It was early on July, 21, 1861, the morning of the First Battle of Manassas (First Bull Run in the North), and Confederate Colonel Nathan G. Evans was already in a tough spot. In command of a small 1,100-man brigade, Evans was posted behind the Stone Bridge crossing of Bull Run, the extreme left of Confederate General P. G. T. Beauregard’s 8-mile-long defensive line. And the Federal build-up in his front had begun early. It started with picket firing. Then, at first light, the enemy deployed 6,000 men opposite his position. At 5:15 a.m., a large Federal 30-pounder Parrott rifle and other rifled cannon opened up on his concealed forces. Overmatched, Evans’ two 6-pounder smoothbores did not return the fire.
When enemy skirmishers advanced, Evans deployed three of his companies along Bull Run. Now shouts and rifle fire echoed throughout the river bottom. Strangely, this combat continued, without intensifying, until 8:30 a.m., when Evans received word from a signal officer that a large Union flanking column had been spotted approaching Sudley Ford, two miles to his left rear.
The time had come for a decision, perhaps the most crucial of Evans’ entire life. He was no doubt grateful that his Prussian orderly was standing by with the one-gallon wooden whiskey jug he called his “barrelito.”
Colonel Nathan Evans was a thoroughly unique Confederate officer. Stern-faced, with a full beard, high forehead, and piercing eyes that made him look like a church elder, he was—to the contrary—roughhewn, arrogant, ill-mannered, and highly disrespectful of orders and authority. His fondness for alcohol was legendary. But Evans was also absolutely fearless, and in the Civil War’s early days he racked up quite an impressive record. By mid-war, however, his star quickly began to fade.
Nathan George Evans was born in Marion, South Carolina, on February 3, 1824. In 1848 he graduated from West Point—a lowly thirty-sixth out of thirty-eight cadets (although 40 other classmates resigned or were dismissed before graduation)—where his classmates included future Union generals John Buford and John C. Tidball, and where Evans acquired his enduring nickname. A fellow graduate remembered Evans as “a wimble-jointed youth… who from his knock-kneedness was dubbed ‘Shanks.’”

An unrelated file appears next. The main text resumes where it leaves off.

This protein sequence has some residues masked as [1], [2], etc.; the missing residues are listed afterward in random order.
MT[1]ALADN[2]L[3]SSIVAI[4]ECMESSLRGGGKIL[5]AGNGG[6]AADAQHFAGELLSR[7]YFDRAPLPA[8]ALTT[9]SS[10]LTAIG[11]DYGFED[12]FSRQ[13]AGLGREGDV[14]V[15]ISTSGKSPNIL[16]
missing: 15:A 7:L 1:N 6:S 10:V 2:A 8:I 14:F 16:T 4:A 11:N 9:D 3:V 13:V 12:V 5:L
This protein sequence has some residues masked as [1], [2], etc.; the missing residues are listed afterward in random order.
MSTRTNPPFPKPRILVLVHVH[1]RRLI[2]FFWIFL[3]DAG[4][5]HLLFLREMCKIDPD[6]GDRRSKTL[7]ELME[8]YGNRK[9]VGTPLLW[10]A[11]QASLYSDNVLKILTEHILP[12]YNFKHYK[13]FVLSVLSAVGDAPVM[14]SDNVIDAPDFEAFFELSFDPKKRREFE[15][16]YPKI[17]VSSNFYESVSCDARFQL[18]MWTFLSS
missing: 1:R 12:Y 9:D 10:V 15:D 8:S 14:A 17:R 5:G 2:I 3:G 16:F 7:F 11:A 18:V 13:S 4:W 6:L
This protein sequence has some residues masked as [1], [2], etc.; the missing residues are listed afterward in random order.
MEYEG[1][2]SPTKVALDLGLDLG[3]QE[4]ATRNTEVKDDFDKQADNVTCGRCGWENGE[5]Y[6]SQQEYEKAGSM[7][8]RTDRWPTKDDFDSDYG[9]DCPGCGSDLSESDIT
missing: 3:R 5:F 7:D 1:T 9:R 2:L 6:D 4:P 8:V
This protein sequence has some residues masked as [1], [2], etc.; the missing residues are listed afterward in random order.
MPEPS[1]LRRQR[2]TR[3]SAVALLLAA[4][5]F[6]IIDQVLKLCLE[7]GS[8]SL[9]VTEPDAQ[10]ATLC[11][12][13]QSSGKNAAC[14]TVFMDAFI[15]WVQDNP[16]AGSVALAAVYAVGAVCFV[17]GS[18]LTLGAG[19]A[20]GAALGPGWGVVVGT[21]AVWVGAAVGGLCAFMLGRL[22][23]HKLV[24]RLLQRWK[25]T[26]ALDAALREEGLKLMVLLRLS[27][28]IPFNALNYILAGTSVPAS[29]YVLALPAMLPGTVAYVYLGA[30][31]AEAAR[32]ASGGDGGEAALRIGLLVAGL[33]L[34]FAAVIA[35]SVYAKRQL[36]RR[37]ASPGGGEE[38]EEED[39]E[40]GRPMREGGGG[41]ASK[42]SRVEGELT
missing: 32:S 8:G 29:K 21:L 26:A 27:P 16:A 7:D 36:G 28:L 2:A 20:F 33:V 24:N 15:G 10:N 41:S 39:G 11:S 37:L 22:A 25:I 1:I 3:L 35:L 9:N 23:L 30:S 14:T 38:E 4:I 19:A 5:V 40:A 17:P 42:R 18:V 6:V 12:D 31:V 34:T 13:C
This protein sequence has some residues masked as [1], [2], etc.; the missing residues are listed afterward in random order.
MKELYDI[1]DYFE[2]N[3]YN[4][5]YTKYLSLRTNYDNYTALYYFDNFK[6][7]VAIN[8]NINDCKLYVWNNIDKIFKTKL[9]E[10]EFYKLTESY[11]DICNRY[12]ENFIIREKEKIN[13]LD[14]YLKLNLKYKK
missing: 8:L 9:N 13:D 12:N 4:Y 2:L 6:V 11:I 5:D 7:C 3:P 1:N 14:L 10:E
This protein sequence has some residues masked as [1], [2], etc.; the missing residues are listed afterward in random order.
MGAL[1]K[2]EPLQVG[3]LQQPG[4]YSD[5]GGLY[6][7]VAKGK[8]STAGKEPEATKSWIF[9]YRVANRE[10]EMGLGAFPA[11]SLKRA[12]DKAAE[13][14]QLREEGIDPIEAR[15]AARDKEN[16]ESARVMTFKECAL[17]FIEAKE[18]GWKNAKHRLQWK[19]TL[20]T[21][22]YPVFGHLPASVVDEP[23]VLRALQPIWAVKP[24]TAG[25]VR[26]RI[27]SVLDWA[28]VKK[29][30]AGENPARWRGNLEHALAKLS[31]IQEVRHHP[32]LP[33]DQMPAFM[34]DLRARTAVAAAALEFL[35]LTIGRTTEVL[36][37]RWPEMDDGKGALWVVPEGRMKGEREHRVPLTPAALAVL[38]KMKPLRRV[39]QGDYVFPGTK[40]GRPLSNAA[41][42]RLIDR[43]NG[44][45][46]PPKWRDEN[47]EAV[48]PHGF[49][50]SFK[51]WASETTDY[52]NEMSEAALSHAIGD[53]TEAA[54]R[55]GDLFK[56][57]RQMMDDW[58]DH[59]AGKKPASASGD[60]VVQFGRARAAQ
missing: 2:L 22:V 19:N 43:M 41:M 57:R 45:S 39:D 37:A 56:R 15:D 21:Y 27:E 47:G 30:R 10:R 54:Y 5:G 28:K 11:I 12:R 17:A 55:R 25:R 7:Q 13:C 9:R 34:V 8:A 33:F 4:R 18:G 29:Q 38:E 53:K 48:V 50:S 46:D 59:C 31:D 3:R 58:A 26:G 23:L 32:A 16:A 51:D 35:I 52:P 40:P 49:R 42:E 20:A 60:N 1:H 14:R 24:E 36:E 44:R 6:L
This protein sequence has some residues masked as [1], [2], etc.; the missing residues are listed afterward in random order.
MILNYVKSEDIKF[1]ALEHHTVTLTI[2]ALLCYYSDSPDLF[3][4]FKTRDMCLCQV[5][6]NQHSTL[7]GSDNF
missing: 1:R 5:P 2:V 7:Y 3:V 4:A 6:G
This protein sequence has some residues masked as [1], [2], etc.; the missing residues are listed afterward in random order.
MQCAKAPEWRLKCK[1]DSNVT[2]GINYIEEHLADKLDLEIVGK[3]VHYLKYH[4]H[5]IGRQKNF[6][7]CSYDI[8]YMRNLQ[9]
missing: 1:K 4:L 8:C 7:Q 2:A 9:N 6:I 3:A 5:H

GET HISTORY’S GREATEST TALES—RIGHT IN YOUR INBOX
Subscribe to our HistoryNet Now! newsletter for the best of the past, delivered every Monday and Thursday.
Brevetted 2nd lieutenant, Shanks served out west with the 1st and 2nd U.S. Dragoons, attaining the rank of captain while gaining a reputation as an Indian fighter. When South Carolina seceded, he resigned his U.S. Army commission, offered his services to his home state, and on February 27, 1861, was made adjutant general of South Carolina forces with the rank of major.
Present at the April 12-13 bombardment of Fort Sumter, the following month Evans reported to Brigadier General P. G. T. Beauregard at Manassas Junction, Virginia. Beauregard—after making Shanks a temporary colonel—stationed him on his Bull Run line in command of the 4th South Carolina; the 1st Louisiana Special Battalion, “Wheat’s Tigers”; two companies of Virginia cavalry; and two 6-pounder smoothbore cannon. These forces comprised Evans’ demi-brigade two months later on the morning of July 21 when, while facing a division-size force, he learned that an enemy turning column of unknown strength was on his flank and approaching fast.
Shanks made his crucial decision quickly. Sensing that the force in his front was merely a diversion, he “at once decided to quit [his] position” and meet the enemy moving against his left. Leaving four companies at the Stone Bridge, Shanks double-quicked the balance to the southern slopes of Matthews Hill. There he deployed his infantry to the right of the main road from Sudley Ford. Cavalry and artillery bolstered both flanks. Well-positioned, and well-covered by the reverse slope, Evans’ men were ordered to open fire “as soon as the enemy approached within range of [their] muskets.”